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Tuesday, July 22, 2008 

7/20/2008 Alexander, NY 65 miles. Grass/asphalt. Overcast/hot/showers.

Yesterday we jumped seventy miles west, and today we backtracked nearly as far. We’re near Batavia where we’re competing with a County Fair. When Mike Naughton the owner of Yankee Doodle Circus visited recently he said, “You wonder of bookers can draw a straight line.” With diesel at five bucks a gallon that’s a valid question. Sometimes a bit of backtracking can’t be helped. Two or three good towns with strong hosts and conflicting dates and it’s worth the extra miles. Alexander is very small community. If we have a very good day it will be well worth it. If we have a less than stellar day it may reflect issues that any circus must address in 2008. Times change. What makes for a good town? I’ve written a lot over the years about routing and booking based on demographic information and local economic conditions. But sometimes the real story may simply be population. The Kelly Miller Circus today has a much bigger nut (daily expenses) than the same show did several years ago. Towns that were historically good for KM may no longer be able to support it. Fortunately this show has played many New York communities successfully in the past -- so fine tuning a New York route is less about blazing new territory and more about looking at old numbers. Some bookers book communities they’ve worked with in the past without necessarily considering whether that town is still right for the show. Management often can’t really know if a town is no longer suitable until we try to play it. The small town in the Adirondacks still work because it’s the height of the tourist season. But maybe the small towns of central and western New York work less well than they once did There are no shortage of larger towns here where KM has played at one time or another. Might we have been better off in Elmira or Corning or Ithaca or Binghamton or in the larger suburbs of Rochester or Buffalo? Strong hosts can make small towns work, but if we’re unsure of just how strong a host is are we better off in a place with at ten thousand people? The huge success we enjoyed in MA was in pasrt as a result of a canny booker who picked both good towns in the outer Boston suburbs AND found strong hosts. Jim Mead who books for shows in central New York has had great success in matching towns and hosts with shows giving Carson & Barnes good dates. Nobody hits it every day. But the wins outnumber the loses. Any circus that’s been around for awhile can fall into the trap of going with what they know in terms of communities and hosts, and bookers love an easy “date.” But things change. The needs of a show. The economy of a region. The makeup of a host group. If a string of dates work it’s worth looking at why they worked? If a string of dates don’t work it’s worth considering why the booker chose that town or that group, and what alternatives might have been available. Fine tuning.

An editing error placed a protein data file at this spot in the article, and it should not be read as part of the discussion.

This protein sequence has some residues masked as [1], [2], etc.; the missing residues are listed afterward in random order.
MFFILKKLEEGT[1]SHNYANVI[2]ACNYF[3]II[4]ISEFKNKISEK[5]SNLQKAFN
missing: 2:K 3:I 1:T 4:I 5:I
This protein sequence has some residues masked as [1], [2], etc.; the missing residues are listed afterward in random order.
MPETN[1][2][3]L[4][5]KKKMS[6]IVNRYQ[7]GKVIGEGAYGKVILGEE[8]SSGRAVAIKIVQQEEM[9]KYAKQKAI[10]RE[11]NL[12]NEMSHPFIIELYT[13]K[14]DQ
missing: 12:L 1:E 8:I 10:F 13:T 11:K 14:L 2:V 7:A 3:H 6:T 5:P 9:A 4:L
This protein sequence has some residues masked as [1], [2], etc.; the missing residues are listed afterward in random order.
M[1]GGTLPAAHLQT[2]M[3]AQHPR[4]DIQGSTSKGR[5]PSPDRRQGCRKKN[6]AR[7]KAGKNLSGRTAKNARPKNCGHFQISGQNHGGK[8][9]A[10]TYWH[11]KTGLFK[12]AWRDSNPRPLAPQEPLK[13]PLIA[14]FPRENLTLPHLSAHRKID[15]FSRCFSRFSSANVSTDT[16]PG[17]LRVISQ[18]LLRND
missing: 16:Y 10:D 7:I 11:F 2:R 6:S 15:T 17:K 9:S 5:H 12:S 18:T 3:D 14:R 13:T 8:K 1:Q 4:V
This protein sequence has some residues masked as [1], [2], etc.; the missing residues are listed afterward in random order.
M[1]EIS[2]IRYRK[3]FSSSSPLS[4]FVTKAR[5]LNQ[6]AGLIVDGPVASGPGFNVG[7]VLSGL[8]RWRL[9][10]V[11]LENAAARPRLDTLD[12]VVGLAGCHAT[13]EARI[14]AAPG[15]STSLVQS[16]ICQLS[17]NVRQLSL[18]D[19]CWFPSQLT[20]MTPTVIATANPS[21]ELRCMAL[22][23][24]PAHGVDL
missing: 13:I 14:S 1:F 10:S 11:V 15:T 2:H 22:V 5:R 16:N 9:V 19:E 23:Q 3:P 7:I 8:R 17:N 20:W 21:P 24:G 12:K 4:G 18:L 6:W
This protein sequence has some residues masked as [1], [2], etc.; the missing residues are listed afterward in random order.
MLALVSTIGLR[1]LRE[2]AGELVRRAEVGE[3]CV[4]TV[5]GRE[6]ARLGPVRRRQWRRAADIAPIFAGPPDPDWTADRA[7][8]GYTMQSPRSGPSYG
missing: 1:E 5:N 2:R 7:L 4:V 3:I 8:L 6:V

About me

  • I'm B.E.Trumble
  • From Everywhere, United States
  • Ben Trumble works in circus, carnival, and media relations
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